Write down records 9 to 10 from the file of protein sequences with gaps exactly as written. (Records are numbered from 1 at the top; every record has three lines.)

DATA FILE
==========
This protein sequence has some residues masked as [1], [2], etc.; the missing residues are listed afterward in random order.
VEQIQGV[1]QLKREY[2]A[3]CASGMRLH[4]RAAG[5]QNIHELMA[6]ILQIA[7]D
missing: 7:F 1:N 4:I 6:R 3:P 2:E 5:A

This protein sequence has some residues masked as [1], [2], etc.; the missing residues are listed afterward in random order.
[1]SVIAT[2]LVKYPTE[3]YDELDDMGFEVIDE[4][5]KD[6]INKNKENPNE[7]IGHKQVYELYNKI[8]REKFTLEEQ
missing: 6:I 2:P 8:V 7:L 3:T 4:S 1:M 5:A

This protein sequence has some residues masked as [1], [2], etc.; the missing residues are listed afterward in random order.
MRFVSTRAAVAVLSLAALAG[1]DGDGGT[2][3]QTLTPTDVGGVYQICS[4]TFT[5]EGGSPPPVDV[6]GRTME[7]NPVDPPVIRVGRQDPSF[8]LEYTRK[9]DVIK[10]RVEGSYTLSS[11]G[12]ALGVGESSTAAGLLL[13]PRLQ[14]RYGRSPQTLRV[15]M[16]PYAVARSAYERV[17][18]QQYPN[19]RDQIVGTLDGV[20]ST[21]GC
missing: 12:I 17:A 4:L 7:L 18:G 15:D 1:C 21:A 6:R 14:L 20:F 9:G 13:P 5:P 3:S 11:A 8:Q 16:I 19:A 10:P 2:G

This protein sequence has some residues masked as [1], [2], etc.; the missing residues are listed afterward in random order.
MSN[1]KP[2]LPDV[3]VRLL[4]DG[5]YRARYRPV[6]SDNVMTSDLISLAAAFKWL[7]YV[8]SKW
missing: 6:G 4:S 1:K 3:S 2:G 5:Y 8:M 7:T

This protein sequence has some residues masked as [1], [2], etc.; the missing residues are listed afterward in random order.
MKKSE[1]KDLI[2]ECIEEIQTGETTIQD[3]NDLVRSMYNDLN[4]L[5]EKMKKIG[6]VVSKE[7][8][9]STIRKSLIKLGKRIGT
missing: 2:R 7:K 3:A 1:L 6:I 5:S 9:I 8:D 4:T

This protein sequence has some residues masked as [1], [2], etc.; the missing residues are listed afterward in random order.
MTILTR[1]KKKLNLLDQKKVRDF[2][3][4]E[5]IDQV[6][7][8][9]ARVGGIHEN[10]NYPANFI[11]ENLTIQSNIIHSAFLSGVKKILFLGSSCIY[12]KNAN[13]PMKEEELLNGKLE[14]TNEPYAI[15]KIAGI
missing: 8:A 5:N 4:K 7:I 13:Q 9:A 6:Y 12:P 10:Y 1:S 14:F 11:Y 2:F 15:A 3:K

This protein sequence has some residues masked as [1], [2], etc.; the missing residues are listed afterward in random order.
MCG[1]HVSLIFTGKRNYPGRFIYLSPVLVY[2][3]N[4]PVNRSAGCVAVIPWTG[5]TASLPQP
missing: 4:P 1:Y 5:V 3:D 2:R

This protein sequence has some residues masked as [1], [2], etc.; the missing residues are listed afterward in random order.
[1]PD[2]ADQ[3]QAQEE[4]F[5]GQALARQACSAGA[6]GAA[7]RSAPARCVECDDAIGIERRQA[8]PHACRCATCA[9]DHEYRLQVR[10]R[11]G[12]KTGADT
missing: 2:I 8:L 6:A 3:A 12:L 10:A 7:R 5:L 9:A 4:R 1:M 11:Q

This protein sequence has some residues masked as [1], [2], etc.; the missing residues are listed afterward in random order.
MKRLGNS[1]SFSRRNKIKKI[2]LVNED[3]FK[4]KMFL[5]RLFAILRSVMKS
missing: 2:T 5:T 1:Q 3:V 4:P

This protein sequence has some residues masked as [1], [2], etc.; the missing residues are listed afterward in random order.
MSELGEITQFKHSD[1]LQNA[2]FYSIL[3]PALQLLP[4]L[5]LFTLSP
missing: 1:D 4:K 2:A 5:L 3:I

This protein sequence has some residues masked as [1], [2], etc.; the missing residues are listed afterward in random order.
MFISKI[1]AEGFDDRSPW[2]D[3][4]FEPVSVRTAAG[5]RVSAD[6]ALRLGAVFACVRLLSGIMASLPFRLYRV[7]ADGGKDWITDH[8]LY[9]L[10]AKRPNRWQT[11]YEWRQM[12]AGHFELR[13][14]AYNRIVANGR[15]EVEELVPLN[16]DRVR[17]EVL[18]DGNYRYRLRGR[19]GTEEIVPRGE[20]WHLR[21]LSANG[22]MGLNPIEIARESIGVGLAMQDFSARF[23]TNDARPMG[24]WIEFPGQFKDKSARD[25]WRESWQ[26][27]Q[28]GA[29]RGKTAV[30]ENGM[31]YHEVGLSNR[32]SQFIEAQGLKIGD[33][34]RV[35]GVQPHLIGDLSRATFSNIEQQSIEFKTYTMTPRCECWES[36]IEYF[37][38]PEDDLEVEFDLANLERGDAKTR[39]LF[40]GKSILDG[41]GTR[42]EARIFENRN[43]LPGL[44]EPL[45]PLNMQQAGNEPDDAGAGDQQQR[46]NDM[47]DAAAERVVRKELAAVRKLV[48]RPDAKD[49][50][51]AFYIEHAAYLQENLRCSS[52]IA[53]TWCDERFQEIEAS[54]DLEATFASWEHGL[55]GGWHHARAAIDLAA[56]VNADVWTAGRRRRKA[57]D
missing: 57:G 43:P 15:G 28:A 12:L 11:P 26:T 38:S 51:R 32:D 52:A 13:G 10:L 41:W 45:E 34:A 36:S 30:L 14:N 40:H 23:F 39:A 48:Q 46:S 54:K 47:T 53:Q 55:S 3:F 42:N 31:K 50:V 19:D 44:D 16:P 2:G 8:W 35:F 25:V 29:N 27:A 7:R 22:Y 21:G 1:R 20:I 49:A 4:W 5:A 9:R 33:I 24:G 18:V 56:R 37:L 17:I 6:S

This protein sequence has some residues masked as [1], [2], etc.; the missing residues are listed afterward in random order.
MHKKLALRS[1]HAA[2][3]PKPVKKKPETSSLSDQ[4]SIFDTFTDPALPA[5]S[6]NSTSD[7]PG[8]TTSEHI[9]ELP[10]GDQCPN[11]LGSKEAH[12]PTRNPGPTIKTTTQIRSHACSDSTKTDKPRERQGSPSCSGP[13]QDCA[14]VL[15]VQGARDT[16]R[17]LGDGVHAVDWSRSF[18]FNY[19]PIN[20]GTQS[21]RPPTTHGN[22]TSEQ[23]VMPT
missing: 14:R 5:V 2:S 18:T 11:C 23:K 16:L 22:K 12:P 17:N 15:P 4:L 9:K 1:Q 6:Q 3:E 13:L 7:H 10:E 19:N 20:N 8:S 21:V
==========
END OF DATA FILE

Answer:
This protein sequence has some residues masked as [1], [2], etc.; the missing residues are listed afterward in random order.
MKRLGNS[1]SFSRRNKIKKI[2]LVNED[3]FK[4]KMFL[5]RLFAILRSVMKS
missing: 2:T 5:T 1:Q 3:V 4:P

This protein sequence has some residues masked as [1], [2], etc.; the missing residues are listed afterward in random order.
MSELGEITQFKHSD[1]LQNA[2]FYSIL[3]PALQLLP[4]L[5]LFTLSP
missing: 1:D 4:K 2:A 5:L 3:I